Jon and I averaged about three or four mixes a day, sometimes more. We made some editorial cuts. The Credo was shortened by about one third. It felt too repetitious. Cuts were also made in the Et Resurrexit and the Kyrie.
Rebecca McFaul and Russell Fallstad assisted in mixing as well. Jon would do all the "heavy lifting," and then Rebecca and Russell would add input from the point of view of live performance. Our combined emphasis became more and more on the live players. At this time Rebecca also replaced the violin obbligato part in the Qui tollis. We brought in Jennifer Grim, flute, to replace the sample flute in the Kyrie and the Domine Deus French Overture.
When the mixes were complete and assembled, Jon and I both agreed that we wanted Bob Ludwig to do the final mastering. Bob is and has been for many years the finest mastering engineer in the business. Bob is extremely busy. We sent him a few mixes from our project and he agreed to do the mastering. Mastering is the very last stage of the mixing process. It is done from two track masters. Final adjustments in EQ, stereo balance, echo, and compression can be made. Bob enhanced the sound by expanding the dynamic range, and by opening up the stereo. There are only subtle differences between the pre- and post-mastered mixes, but they are important. As Jon has said "Bob's final masters fill the room more." They are slightly more dynamic. Jon and I worked extensively on the spacing between movements and Bob wisely wished to make no changes.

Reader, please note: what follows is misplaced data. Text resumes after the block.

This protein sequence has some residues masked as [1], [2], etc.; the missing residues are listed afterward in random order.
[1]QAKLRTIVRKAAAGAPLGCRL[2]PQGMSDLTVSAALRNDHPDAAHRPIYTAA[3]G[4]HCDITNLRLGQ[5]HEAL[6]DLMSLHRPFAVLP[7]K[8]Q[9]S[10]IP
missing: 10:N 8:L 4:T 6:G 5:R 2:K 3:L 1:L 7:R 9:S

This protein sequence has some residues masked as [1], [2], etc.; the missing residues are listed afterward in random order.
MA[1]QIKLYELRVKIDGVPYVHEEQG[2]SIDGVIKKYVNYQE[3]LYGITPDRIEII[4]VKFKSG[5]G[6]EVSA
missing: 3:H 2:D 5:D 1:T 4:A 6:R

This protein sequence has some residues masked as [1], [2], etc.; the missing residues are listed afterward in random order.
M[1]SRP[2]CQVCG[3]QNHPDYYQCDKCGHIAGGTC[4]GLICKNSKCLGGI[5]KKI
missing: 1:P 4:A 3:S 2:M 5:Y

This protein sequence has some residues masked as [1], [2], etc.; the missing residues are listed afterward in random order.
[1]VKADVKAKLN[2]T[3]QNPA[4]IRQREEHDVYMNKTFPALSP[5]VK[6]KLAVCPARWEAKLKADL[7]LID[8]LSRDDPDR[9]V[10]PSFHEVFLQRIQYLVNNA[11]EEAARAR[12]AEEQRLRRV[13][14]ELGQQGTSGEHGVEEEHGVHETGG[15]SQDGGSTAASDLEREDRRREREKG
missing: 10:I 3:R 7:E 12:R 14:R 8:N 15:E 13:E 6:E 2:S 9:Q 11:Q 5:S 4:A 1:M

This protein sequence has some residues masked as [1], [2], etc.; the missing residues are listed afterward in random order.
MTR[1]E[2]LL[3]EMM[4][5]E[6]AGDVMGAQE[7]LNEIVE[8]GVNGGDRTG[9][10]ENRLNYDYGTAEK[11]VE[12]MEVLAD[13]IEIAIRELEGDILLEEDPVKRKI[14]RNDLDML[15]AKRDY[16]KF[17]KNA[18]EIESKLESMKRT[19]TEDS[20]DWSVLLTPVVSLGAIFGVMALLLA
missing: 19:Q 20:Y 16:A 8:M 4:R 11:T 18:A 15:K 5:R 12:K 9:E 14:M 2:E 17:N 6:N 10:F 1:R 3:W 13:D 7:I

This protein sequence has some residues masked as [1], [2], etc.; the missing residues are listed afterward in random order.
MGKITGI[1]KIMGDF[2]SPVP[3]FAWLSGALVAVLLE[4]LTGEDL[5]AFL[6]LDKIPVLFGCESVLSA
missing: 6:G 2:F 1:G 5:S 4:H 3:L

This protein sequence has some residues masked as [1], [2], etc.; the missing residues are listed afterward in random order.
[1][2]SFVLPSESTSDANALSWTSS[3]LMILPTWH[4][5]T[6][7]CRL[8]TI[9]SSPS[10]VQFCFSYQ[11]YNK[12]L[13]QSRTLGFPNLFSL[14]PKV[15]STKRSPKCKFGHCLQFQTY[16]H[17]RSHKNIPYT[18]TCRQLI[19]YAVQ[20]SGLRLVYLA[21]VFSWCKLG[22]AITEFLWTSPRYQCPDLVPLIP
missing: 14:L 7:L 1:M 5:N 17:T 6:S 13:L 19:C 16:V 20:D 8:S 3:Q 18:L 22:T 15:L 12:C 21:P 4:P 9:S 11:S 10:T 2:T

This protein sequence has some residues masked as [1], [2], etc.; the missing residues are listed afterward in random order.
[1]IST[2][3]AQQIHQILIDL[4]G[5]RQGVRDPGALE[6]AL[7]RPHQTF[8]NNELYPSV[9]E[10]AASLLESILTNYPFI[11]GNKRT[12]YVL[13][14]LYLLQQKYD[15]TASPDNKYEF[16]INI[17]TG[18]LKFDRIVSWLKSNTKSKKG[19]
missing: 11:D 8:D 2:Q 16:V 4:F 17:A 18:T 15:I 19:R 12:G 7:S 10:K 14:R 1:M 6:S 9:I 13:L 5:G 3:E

Bob made a special master on digital tape that can only be played back at one speed — real time. This was used to produce the glass master from which CDs are made.
I would never produce a large piece of music in this way again. Basically it is working backwards, and this was one of the biggest challenges for Jon. He made it work, along with the intense focus of all the musicians involved. It was a long labor of love for all. It would have been far less expensive to find an orchestra, choir, and soloists, and rehearse and record in the normal manner, say in Budapest. On the other hand, this project would never have happened at all without its humble beginning in my office nearly eight years ago. The final recording is a unique sound that is the result of twenty-first century technology, and in that sense is a thoroughly modern production.